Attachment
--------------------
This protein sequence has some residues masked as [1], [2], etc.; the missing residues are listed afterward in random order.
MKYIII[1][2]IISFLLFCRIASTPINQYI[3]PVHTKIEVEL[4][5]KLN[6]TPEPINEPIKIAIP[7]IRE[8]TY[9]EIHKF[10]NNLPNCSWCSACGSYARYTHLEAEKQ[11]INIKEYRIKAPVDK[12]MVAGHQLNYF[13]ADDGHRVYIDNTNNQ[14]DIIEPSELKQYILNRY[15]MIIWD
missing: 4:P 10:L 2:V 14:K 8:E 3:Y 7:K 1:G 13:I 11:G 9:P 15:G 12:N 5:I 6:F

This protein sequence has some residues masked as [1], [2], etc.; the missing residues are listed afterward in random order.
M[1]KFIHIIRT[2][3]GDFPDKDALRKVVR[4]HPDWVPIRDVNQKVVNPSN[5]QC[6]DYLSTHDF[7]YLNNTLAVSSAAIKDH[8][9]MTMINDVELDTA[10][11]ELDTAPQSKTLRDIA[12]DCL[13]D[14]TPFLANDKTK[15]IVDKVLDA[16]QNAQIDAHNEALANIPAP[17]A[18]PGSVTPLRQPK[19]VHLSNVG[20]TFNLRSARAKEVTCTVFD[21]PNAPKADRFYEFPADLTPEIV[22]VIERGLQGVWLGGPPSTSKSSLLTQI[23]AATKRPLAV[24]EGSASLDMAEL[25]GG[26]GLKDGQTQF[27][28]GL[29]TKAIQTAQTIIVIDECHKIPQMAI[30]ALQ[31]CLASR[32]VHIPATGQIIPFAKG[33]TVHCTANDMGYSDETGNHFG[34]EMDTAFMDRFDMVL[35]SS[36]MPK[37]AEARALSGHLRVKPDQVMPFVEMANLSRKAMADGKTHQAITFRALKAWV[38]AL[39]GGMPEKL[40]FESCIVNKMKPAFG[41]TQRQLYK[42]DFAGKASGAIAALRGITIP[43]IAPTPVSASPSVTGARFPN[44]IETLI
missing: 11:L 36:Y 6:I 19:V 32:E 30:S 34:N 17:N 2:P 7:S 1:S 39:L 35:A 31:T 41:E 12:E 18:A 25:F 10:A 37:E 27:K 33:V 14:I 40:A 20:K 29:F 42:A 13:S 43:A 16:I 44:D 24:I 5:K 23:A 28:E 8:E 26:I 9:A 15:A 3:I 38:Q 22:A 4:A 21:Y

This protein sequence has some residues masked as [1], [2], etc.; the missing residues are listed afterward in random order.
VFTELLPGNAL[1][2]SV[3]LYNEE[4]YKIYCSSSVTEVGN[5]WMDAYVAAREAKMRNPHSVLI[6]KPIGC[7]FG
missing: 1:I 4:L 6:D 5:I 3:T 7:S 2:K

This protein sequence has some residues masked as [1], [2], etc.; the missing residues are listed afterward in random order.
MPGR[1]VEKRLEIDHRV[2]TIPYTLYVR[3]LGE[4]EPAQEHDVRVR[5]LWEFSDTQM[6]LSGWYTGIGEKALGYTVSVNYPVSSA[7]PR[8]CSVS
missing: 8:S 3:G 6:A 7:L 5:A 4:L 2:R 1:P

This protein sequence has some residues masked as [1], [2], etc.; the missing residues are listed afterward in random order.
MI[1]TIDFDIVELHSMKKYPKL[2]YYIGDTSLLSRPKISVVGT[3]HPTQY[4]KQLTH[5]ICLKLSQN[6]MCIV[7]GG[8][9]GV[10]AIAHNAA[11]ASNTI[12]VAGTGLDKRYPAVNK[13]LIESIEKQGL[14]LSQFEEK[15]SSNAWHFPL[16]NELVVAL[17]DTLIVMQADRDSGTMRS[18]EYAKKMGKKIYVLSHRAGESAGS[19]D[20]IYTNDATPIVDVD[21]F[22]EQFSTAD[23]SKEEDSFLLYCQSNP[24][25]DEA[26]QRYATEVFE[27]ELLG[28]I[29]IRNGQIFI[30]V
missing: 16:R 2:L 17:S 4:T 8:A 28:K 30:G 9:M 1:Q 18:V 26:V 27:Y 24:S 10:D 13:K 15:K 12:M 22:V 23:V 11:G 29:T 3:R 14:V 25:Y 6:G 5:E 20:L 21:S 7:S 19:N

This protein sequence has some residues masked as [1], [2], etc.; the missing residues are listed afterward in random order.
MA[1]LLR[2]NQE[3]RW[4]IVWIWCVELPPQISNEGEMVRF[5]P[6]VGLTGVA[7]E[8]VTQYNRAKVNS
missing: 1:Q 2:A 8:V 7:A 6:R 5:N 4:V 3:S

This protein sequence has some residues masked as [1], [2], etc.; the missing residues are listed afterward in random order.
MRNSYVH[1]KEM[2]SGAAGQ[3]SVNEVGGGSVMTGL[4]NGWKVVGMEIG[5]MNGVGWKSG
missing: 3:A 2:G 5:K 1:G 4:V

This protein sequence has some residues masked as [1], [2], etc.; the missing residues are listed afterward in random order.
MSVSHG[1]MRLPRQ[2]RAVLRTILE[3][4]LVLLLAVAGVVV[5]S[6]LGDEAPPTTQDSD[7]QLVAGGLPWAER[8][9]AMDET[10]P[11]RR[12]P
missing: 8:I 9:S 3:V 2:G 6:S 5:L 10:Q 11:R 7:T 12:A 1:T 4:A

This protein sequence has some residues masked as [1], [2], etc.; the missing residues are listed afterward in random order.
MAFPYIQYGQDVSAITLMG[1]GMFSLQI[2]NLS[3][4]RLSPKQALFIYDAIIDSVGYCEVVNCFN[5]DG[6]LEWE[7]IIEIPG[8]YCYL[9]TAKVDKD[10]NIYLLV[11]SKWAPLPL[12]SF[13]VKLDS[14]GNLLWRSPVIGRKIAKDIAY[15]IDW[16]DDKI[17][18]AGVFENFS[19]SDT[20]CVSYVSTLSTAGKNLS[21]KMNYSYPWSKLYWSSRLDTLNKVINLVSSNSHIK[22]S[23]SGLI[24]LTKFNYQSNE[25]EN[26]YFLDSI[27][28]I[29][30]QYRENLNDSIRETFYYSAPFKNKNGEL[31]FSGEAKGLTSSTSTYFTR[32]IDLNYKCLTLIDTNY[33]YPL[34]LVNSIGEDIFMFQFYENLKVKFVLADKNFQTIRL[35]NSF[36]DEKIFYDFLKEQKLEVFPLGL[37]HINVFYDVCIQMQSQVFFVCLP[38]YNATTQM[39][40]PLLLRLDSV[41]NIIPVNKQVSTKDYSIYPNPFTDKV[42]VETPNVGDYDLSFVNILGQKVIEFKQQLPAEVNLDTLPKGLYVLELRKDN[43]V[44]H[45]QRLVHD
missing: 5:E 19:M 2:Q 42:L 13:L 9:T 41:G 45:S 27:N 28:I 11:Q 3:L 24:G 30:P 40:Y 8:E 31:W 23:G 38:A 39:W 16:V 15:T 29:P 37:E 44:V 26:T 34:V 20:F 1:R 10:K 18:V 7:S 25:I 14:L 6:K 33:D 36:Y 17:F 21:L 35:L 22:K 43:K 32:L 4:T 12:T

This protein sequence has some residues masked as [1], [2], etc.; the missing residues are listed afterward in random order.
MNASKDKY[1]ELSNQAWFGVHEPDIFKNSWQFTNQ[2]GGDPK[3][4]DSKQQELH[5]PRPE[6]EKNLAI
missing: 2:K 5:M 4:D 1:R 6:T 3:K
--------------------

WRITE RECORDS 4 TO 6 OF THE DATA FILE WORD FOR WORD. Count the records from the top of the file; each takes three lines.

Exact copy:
This protein sequence has some residues masked as [1], [2], etc.; the missing residues are listed afterward in random order.
MPGR[1]VEKRLEIDHRV[2]TIPYTLYVR[3]LGE[4]EPAQEHDVRVR[5]LWEFSDTQM[6]LSGWYTGIGEKALGYTVSVNYPVSSA[7]PR[8]CSVS
missing: 8:S 3:G 6:A 7:L 5:A 4:L 2:R 1:P

This protein sequence has some residues masked as [1], [2], etc.; the missing residues are listed afterward in random order.
MI[1]TIDFDIVELHSMKKYPKL[2]YYIGDTSLLSRPKISVVGT[3]HPTQY[4]KQLTH[5]ICLKLSQN[6]MCIV[7]GG[8][9]GV[10]AIAHNAA[11]ASNTI[12]VAGTGLDKRYPAVNK[13]LIESIEKQGL[14]LSQFEEK[15]SSNAWHFPL[16]NELVVAL[17]DTLIVMQADRDSGTMRS[18]EYAKKMGKKIYVLSHRAGESAGS[19]D[20]IYTNDATPIVDVD[21]F[22]EQFSTAD[23]SKEEDSFLLYCQSNP[24][25]DEA[26]QRYATEVFE[27]ELLG[28]I[29]IRNGQIFI[30]V
missing: 16:R 2:L 17:S 4:T 8:A 28:K 30:G 9:M 1:Q 18:V 26:V 27:Y 24:S 10:D 13:K 15:K 12:M 22:V 23:V 11:G 29:T 3:R 14:V 25:Y 6:G 5:E 20:L 21:S 7:S 19:N

This protein sequence has some residues masked as [1], [2], etc.; the missing residues are listed afterward in random order.
MA[1]LLR[2]NQE[3]RW[4]IVWIWCVELPPQISNEGEMVRF[5]P[6]VGLTGVA[7]E[8]VTQYNRAKVNS
missing: 1:Q 2:A 8:V 7:A 6:R 5:N 4:V 3:S